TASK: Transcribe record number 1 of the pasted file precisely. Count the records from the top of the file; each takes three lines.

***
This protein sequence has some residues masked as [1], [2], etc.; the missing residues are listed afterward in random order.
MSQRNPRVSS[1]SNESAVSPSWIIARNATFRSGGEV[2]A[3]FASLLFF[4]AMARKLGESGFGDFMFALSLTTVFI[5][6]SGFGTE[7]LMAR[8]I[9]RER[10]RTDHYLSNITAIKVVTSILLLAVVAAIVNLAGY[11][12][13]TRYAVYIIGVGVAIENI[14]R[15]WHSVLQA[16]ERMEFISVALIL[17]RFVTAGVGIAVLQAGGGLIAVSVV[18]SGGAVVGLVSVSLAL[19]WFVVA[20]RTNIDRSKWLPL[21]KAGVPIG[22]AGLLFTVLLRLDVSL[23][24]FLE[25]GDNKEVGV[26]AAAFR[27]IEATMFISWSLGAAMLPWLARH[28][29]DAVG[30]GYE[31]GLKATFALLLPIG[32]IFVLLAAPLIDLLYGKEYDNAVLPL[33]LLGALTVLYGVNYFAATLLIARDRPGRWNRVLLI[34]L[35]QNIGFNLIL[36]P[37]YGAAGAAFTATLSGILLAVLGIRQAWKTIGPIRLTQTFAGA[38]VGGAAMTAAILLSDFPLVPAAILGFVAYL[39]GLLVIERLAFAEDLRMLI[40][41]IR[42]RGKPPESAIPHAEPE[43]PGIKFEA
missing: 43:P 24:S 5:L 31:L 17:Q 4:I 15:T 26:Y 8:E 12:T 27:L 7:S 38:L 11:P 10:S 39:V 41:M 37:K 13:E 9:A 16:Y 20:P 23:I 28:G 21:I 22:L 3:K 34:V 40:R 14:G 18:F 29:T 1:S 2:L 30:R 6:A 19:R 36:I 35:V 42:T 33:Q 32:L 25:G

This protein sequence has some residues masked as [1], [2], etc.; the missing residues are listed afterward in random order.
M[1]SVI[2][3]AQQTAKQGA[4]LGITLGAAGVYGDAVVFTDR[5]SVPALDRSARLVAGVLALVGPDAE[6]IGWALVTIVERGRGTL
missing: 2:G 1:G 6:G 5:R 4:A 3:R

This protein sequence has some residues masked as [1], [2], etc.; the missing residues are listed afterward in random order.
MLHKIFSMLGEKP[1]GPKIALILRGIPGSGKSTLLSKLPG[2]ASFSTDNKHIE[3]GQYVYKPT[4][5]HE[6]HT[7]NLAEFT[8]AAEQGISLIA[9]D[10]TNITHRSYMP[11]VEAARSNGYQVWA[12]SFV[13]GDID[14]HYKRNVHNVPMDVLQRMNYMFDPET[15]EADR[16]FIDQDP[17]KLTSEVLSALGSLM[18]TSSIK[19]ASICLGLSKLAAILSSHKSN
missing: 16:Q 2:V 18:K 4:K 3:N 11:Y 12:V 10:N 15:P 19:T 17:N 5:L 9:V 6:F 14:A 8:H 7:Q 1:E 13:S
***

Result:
This protein sequence has some residues masked as [1], [2], etc.; the missing residues are listed afterward in random order.
MSQRNPRVSS[1]SNESAVSPSWIIARNATFRSGGEV[2]A[3]FASLLFF[4]AMARKLGESGFGDFMFALSLTTVFI[5][6]SGFGTE[7]LMAR[8]I[9]RER[10]RTDHYLSNITAIKVVTSILLLAVVAAIVNLAGY[11][12][13]TRYAVYIIGVGVAIENI[14]R[15]WHSVLQA[16]ERMEFISVALIL[17]RFVTAGVGIAVLQAGGGLIAVSVV[18]SGGAVVGLVSVSLAL[19]WFVVA[20]RTNIDRSKWLPL[21]KAGVPIG[22]AGLLFTVLLRLDVSL[23][24]FLE[25]GDNKEVGV[26]AAAFR[27]IEATMFISWSLGAAMLPWLARH[28][29]DAVG[30]GYE[31]GLKATFALLLPIG[32]IFVLLAAPLIDLLYGKEYDNAVLPL[33]LLGALTVLYGVNYFAATLLIARDRPGRWNRVLLI[34]L[35]QNIGFNLIL[36]P[37]YGAAGAAFTATLSGILLAVLGIRQAWKTIGPIRLTQTFAGA[38]VGGAAMTAAILLSDFPLVPAAILGFVAYL[39]GLLVIERLAFAEDLRMLI[40][41]IR[42]RGKPPESAIPHAEPE[43]PGIKFEA
missing: 43:P 24:S 5:L 31:L 17:Q 4:I 15:T 26:Y 8:E 12:T 27:L 7:S 38:L 11:P 10:S 39:V 41:M 37:K 13:E 9:A 16:Y 20:P 23:I 28:G 21:I 22:L 3:K 34:V 40:R 14:G 18:F 29:T 1:S 2:L 30:R 6:A 19:R 36:I 35:V 42:T 33:Q 32:L 25:G